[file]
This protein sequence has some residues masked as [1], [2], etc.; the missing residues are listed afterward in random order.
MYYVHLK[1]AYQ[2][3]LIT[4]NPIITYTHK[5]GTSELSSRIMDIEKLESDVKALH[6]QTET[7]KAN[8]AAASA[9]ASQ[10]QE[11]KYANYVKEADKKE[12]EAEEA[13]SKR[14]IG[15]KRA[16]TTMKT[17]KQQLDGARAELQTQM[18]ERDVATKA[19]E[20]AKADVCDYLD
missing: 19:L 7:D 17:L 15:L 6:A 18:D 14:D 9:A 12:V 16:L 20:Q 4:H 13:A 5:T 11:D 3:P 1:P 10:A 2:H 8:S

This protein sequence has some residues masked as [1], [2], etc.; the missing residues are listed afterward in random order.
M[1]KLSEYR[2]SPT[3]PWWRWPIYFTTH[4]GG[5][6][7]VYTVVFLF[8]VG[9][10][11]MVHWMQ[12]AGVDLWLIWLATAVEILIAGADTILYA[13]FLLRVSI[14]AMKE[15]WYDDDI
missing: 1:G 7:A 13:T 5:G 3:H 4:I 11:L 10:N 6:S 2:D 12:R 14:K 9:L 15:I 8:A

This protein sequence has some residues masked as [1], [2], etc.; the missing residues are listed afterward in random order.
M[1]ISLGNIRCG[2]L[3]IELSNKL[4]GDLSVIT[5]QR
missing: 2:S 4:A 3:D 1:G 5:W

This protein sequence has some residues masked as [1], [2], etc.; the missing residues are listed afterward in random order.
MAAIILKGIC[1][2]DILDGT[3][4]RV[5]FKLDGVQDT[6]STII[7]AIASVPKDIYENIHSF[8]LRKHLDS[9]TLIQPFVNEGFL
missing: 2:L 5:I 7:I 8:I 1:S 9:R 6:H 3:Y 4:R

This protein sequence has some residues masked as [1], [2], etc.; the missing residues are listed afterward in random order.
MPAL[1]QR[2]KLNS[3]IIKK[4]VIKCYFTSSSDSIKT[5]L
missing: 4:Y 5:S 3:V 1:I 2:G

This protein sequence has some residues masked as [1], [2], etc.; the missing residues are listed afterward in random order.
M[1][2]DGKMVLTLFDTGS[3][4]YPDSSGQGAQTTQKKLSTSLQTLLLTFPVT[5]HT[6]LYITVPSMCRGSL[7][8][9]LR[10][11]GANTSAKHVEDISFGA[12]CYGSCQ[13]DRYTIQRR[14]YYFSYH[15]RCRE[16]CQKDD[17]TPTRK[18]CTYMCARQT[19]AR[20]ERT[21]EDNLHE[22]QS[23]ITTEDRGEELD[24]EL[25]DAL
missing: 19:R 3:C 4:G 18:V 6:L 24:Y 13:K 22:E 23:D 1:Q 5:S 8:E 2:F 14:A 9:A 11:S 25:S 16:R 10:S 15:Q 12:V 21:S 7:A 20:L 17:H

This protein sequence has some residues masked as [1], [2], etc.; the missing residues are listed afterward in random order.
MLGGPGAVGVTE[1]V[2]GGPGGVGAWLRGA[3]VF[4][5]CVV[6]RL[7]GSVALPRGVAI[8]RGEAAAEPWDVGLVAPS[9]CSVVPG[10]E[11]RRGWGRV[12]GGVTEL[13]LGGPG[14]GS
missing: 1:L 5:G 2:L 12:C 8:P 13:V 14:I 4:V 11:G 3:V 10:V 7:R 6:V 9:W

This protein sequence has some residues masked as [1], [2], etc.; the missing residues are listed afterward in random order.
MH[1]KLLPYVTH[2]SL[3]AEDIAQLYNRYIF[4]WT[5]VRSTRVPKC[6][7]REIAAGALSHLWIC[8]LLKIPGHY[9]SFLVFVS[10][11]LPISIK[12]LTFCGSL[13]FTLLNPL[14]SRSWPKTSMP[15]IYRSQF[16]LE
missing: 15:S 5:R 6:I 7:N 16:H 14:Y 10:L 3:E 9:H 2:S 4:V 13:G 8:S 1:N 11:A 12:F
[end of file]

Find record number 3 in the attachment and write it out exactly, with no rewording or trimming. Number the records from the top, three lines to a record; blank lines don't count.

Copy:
This protein sequence has some residues masked as [1], [2], etc.; the missing residues are listed afterward in random order.
M[1]ISLGNIRCG[2]L[3]IELSNKL[4]GDLSVIT[5]QR
missing: 2:S 4:A 3:D 1:G 5:W